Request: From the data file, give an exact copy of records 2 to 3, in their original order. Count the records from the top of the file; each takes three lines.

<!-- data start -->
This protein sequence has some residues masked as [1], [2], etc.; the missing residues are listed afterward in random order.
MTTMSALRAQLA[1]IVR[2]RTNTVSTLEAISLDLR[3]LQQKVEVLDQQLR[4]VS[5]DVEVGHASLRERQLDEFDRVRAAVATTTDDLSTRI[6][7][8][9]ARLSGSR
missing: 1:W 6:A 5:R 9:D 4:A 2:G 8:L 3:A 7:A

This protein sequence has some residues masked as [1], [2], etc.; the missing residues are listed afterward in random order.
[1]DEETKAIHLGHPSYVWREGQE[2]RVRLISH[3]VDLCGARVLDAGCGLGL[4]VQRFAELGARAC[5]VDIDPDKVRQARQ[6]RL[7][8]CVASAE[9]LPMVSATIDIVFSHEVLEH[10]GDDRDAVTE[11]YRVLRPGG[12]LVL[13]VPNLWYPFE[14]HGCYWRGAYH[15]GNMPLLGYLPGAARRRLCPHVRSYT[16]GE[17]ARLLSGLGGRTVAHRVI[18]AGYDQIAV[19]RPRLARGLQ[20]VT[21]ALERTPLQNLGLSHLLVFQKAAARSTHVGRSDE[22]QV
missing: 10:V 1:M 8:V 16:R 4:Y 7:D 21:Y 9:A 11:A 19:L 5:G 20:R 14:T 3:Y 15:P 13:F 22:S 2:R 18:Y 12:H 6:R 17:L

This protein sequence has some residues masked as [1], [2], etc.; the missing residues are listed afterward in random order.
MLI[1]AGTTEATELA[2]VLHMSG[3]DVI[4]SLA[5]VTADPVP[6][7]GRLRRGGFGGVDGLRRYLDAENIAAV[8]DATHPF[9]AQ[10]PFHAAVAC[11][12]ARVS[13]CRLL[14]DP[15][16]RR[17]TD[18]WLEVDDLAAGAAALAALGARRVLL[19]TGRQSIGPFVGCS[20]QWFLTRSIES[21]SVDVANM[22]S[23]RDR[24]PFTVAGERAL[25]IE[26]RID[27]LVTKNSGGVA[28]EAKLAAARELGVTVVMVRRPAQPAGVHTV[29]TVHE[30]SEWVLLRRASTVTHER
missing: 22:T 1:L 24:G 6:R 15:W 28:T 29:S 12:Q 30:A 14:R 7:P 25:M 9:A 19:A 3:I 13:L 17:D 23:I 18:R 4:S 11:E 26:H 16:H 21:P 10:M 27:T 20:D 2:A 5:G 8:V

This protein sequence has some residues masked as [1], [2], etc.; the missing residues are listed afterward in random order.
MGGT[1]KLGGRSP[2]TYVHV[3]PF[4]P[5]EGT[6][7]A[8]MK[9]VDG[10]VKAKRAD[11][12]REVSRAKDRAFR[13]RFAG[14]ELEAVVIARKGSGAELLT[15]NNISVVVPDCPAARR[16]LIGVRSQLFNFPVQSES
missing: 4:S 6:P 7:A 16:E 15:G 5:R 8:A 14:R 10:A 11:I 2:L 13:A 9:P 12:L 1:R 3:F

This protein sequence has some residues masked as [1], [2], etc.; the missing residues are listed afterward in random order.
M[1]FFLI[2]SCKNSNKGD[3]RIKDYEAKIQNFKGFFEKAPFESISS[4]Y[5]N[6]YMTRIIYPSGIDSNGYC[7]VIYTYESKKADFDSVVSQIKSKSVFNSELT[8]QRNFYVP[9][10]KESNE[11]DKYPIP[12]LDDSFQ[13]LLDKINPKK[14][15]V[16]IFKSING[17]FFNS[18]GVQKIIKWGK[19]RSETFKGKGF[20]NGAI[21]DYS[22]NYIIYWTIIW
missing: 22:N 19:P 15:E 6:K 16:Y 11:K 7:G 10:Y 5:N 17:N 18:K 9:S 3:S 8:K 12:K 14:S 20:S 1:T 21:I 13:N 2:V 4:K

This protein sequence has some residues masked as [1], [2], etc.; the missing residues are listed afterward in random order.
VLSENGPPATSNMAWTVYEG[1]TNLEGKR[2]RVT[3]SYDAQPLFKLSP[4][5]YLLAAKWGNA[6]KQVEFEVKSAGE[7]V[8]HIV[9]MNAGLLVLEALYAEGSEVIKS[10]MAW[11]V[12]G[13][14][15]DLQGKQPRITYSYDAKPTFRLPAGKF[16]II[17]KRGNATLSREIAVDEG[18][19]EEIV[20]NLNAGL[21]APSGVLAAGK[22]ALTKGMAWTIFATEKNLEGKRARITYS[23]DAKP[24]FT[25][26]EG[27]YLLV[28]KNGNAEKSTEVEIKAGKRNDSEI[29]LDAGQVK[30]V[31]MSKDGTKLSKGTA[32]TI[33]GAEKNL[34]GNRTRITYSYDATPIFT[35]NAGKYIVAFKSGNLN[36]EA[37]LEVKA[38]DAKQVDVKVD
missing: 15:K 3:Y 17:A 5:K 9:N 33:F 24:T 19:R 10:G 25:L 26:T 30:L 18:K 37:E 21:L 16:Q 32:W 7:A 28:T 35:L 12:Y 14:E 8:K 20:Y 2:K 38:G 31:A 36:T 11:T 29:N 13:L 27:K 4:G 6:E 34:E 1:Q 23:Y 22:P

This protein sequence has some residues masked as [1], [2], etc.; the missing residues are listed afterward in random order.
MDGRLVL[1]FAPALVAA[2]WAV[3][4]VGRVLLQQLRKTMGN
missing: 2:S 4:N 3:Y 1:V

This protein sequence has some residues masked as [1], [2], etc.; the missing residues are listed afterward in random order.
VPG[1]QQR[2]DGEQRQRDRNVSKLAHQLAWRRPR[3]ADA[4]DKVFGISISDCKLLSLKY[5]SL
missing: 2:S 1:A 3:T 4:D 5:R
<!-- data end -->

This protein sequence has some residues masked as [1], [2], etc.; the missing residues are listed afterward in random order.
[1]DEETKAIHLGHPSYVWREGQE[2]RVRLISH[3]VDLCGARVLDAGCGLGL[4]VQRFAELGARAC[5]VDIDPDKVRQARQ[6]RL[7][8]CVASAE[9]LPMVSATIDIVFSHEVLEH[10]GDDRDAVTE[11]YRVLRPGG[12]LVL[13]VPNLWYPFE[14]HGCYWRGAYH[15]GNMPLLGYLPGAARRRLCPHVRSYT[16]GE[17]ARLLSGLGGRTVAHRVI[18]AGYDQIAV[19]RPRLARGLQ[20]VT[21]ALERTPLQNLGLSHLLVFQKAAARSTHVGRSDE[22]QV
missing: 10:V 1:M 8:V 16:R 4:Y 7:D 21:Y 9:A 11:A 19:L 5:G 20:R 14:T 3:Y 15:P 13:F 22:S 2:R 18:Y 12:H 6:R 17:L

This protein sequence has some residues masked as [1], [2], etc.; the missing residues are listed afterward in random order.
MLI[1]AGTTEATELA[2]VLHMSG[3]DVI[4]SLA[5]VTADPVP[6][7]GRLRRGGFGGVDGLRRYLDAENIAAV[8]DATHPF[9]AQ[10]PFHAAVAC[11][12]ARVS[13]CRLL[14]DP[15][16]RR[17]TD[18]WLEVDDLAAGAAALAALGARRVLL[19]TGRQSIGPFVGCS[20]QWFLTRSIES[21]SVDVANM[22]S[23]RDR[24]PFTVAGERAL[25]IE[26]RID[27]LVTKNSGGVA[28]EAKLAAARELGVTVVMVRRPAQPAGVHTV[29]TVHE[30]SEWVLLRRASTVTHER
missing: 22:T 1:L 24:G 6:R 15:W 28:T 29:S 12:Q 30:A 14:R 7:P 25:M 9:A 19:A 3:I 13:L 17:D 23:I 18:R 4:S 11:E 26:H 16:H 21:P 10:M 27:T 20:D 2:A 5:G 8:V